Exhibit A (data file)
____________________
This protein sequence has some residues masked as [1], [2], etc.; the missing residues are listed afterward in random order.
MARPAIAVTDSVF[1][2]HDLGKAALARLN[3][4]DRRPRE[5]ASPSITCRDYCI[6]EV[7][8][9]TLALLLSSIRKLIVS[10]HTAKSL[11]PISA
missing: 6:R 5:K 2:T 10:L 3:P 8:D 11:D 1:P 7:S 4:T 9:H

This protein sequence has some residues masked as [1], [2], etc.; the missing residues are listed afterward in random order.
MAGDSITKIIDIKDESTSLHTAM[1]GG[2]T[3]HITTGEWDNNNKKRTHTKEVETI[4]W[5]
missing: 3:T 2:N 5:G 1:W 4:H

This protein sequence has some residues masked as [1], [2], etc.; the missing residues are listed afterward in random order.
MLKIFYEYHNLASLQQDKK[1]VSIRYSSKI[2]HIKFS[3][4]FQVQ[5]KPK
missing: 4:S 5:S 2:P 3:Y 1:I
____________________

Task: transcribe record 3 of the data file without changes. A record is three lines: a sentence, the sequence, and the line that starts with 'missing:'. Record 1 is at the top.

This protein sequence has some residues masked as [1], [2], etc.; the missing residues are listed afterward in random order.
MLKIFYEYHNLASLQQDKK[1]VSIRYSSKI[2]HIKFS[3][4]FQVQ[5]KPK
missing: 4:S 5:S 2:P 3:Y 1:I